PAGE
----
Abu Dhabi broke into the International Congress & Convention Association’s top 100 busiest meeting destinations in 2012 and the emirate’s business events industry is growing.
Recent statistics from ICCA show that the number of events taking place in the destination has grown from four in 2005 to 24 in 2013, dropping marginally to 22 in 2014.
“China has been the best performing market in terms of growth, recording a 69% increase in visitor numbers year-on-year,” says Nabeel Al Zarouni, UK Country Manager for the Abu Dhabi Tourism & Culture Authority. “South Africa was another top performer in 2015.”
Geographically, Abu Dhabi is well placed for association meetings and global access, situated on the crossroads between Europe, Asia, Africa and India. Further to that, its event scene is diverse, with intimate events for between 50 and 150 people to gatherings of upwards of 3,000 delegates.
Abu Dhabi’s competitiveness is also strong. It recently fought off competitive bids from both Rio de Janeiro and St Petersburg to host the 2019 World Energy Congress, and has also been named as host of the 2017 World Diabetes Congress. Investment will continue to the MICE industry as part of the government’s drive to create a diversified, sustainable economy by 2030.
Abu Dhabi has also held a number of events for more than 3,000 delegates, including the World Conference on Tobacco or Health. Future events like the aforementioned World Energy Congress are expected to draw upwards of 5,000 delegates.
The destination’s event scene can’t be discussed without reference to the Abu Dhabi National Exhibition Centre, which offers 73,000m2
of event space and is the largest in the Middle East. For those seeking more unique event spaces, venues in the area include Yas Marina and Yacht Club, Zayed Sports City Stadium and Abu Dhabi Country Club, whilst most of the hotels are equipped to maximise the MICE opportunities available.
Abu Dhabi is also working hard at the back end of its MICE offering.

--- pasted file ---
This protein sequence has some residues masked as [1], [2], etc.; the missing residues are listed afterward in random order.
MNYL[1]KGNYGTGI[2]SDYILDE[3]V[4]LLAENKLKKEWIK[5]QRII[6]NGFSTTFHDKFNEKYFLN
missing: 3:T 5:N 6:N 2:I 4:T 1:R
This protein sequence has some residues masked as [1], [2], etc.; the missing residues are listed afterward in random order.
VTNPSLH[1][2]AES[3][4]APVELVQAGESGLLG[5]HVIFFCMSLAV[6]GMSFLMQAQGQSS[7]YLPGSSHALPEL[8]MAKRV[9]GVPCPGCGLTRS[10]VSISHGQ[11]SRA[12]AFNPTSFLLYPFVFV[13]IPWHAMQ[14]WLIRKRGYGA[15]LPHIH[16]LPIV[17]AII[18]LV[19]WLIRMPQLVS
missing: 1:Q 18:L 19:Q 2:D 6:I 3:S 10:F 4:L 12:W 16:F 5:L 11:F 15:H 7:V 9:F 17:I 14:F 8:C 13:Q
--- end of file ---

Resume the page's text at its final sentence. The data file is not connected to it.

An improved website and initiatives to garner multi-stakeholder and partner bid development support for the emirate’s business events sector were rolled out by the Abu Dhabi Convention Bureau at ibtm Arabia in Abu Dhabi in February.
Commenting before the event, Mubarak Al Shamisi, ADCB Director, said: “Our emphasis at ibtm Arabia will be to enhance awareness of the expanding range of business events facilities and outline a new compelling range of support which will solidify Abu Dhabi’s appeal as an international business events and incentives hub, focused towards driving the emirate as a dynamic global business events leader.”
The website offers a portal to direct proposal submissions with a new, user-friendly, four-stage Request For Proposal form ensuring tailored and relevant assistance, an interactive venue finder featuring all of the capital’s venues with business facilities, a mash-up map and TripAdvisor integration, as well as comparable case studies featuring Abu Dhabi events.
The website features an image-driven interface that is packed full of new content, a comprehensive events calendar that can be filtered by business and leisure, the ability to download useful information and multimedia about business-related facts, figures, case studies and useful guides about Abu Dhabi as a meeting destination, as well as dedicated social media channels launched in July 2015 to ease event planning usability—all on a platform optimised for mobile devices.
There is also support from the Abu Dhabi government, with the objective to offer government support in the planning and execution of all upcoming events within the Convention Bureau, whilst championing the emirate as a dynamic global business events leader. The task force works alongside the bureau to identify bid development opportunities and develop a strong foundation in the execution of upcoming business events to strengthen the chance of winning international bids.